Viewpoint: What is the role for cities in replacing the gas tax?

The 18.4 cents-per-gallon federal gas tax is not indexed to inflation and has not been raised since 1993, putting a significant strain on federal transportation coffers. According to the Congressional Budget Office (CBO), the Highway Trust Fund, which sends money to states for road and transit projects, is set to run dry by 2022. Many states have raised their own gas taxes to make up for the shortfall — AlabamaOhio and Michigan are among the states considering tax increases this year — but experts caution that the gas tax may be unsustainable.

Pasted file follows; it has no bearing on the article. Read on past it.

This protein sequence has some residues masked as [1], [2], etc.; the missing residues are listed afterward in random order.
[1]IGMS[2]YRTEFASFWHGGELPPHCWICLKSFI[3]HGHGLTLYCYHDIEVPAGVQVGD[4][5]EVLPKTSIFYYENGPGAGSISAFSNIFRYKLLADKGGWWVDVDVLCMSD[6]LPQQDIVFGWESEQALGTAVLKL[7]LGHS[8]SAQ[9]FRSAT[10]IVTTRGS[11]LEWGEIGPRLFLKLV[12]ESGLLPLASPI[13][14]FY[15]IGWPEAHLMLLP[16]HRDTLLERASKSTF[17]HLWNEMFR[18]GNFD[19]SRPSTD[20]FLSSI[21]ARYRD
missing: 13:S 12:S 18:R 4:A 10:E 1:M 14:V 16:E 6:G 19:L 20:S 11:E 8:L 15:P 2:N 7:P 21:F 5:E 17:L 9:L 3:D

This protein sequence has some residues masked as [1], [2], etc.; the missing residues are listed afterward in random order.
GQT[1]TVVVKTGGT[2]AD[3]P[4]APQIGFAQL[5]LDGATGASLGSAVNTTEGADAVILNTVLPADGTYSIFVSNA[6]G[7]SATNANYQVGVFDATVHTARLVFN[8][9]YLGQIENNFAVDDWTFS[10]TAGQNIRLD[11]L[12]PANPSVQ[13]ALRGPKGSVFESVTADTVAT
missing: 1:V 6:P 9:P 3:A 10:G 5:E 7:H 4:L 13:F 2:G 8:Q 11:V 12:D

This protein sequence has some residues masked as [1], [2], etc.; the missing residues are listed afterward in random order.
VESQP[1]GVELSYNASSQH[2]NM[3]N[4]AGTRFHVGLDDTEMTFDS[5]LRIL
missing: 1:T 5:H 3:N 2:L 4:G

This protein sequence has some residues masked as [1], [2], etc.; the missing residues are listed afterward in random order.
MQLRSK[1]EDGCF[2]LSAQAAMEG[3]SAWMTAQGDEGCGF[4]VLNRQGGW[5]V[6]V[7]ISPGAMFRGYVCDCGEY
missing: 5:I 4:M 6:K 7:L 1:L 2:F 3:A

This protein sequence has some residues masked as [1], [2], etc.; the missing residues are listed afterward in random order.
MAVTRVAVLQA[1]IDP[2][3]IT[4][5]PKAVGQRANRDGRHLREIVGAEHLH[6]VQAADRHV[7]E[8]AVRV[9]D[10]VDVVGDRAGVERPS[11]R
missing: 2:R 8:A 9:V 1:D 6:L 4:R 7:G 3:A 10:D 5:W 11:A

More fuel-efficient cars and the increased adoption of electric vehicles (EVs) has also hurt gas tax revenue, as drivers add to the wear and tear on roads while avoiding the gas tax. NLC also notes that, with more mobility options available, planners need to “consider how transit, shared rides and new micromobility options like electric bikes and scooters should be charged to use the roadways.” That’s led to increasing conversation around a RUC, which would charge users more fairly and could open up more dynamic funding streams, like congestion pricing or higher fees for certain types of vehicles.